In May 2010, the government of Greece announced a change in private-sector financial support.



  • 1 harmful
  • 0 neutral
  • 0 liberalising


Letter from the EC to Greece, Brussels 27.7.2012

Inception date: 28 May 2012 | Removal date: open ended

Capital injection and equity stakes (including bailouts)

On 20 April, the Hellenic Financial Stability Fund (HFSF) undertook a share capital increase of NGB Bank, worth EUR 6.9 billion. HFSF was established on 3 May 2010 and its main objective is to safeguard the stability of the Greek banking system by providing equity capital to credit institutions. The amount has finally been transferred on 28 May 2012. (par. 43, letter from the EC to Greece, Brussels 27.7.2012)
National Bank of Greece (NBG) is the largest bank in Greece, founded in 1841. NBG provide a wide range of financial services including retail and commercial banking, asset management, brokerage, investment banking, insurance and real estate at a global level. (par. 34)
Already in May 2009, NBG Bank received a capital injection of EUR 350 million under the recapitalisation scheme (related measure). Furthermore, on 22 December 2011, NBG benefited from a second recapitalization of EUR 1 billion.(par. 38) Additionally, NBG received state guarantees of EUR 17.8 billion and bond loans of EUR 0.8 billion.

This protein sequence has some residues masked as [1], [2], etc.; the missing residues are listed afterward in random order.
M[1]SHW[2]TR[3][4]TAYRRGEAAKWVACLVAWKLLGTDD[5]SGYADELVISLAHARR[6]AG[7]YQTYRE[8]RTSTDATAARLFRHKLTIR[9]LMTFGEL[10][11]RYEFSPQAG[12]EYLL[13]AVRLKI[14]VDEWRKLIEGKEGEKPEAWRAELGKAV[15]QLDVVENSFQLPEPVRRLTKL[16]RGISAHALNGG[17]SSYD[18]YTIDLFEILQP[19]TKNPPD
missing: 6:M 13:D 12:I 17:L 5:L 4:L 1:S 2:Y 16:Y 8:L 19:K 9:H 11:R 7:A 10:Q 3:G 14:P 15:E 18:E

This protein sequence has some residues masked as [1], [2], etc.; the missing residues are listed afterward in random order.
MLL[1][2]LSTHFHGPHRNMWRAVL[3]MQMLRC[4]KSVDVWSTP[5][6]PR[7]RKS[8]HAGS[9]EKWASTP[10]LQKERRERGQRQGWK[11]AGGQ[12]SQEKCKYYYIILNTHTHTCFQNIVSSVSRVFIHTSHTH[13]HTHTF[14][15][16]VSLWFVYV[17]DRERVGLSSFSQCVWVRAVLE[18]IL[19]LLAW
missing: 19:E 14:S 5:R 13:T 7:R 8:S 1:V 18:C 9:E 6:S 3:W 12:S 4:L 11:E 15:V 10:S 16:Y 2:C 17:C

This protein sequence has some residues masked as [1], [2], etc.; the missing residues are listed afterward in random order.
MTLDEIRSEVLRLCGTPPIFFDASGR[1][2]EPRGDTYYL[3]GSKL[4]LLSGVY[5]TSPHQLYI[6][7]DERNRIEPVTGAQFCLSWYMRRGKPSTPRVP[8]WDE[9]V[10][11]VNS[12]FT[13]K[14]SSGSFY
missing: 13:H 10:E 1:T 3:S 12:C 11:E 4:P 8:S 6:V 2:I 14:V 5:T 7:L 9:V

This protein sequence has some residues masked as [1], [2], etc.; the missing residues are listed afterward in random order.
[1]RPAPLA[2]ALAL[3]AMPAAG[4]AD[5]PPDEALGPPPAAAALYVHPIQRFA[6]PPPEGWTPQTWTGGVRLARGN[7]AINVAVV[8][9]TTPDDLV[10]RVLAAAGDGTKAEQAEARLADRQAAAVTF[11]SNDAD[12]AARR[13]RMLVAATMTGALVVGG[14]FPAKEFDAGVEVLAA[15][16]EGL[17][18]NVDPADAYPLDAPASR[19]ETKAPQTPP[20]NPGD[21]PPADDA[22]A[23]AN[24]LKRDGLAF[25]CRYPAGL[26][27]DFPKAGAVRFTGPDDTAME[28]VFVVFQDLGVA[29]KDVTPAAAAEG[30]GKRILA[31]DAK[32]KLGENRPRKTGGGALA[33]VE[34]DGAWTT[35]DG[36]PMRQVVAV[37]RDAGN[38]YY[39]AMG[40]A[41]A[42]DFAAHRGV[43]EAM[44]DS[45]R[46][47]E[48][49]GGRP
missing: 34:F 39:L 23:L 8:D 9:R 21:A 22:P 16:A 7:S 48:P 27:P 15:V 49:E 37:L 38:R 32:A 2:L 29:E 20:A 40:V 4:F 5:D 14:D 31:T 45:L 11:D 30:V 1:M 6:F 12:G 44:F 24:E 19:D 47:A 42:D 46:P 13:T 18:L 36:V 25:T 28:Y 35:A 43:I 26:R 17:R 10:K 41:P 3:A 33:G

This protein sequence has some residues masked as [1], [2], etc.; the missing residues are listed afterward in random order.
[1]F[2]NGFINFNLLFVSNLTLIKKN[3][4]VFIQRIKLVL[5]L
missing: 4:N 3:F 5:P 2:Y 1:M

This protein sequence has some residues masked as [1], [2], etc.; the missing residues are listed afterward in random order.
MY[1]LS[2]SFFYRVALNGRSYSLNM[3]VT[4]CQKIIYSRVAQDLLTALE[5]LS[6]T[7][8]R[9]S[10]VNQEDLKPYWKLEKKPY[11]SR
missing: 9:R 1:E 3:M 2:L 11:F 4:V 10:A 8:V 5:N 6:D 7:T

The EC finds that: 'HFSF receives its resources from the State. The HFSF has a limited duration up to 2017, and so any profit or loss it incurs will eventually be borne by the State.' (par. 49)
With regard to distortions, the EC concludes that: 'the position of the beneficiary was strengthened since the bank was provided with the financial resources to continue to comply with the capital requirements, thus leading to competition distortions. As NBG is active in other European financial markets and as financial institutions from other Member States operate in Greece, the bridge recapitalisation by the HFSF is also likely to affect trade between Member States.' (par. 51)
A state measure in the GTA database is assessed solely in terms of the extent to which its implementation affects the extent of discrimination against foreign commercial interests. On this metric, the state aid proposed here is discriminatory.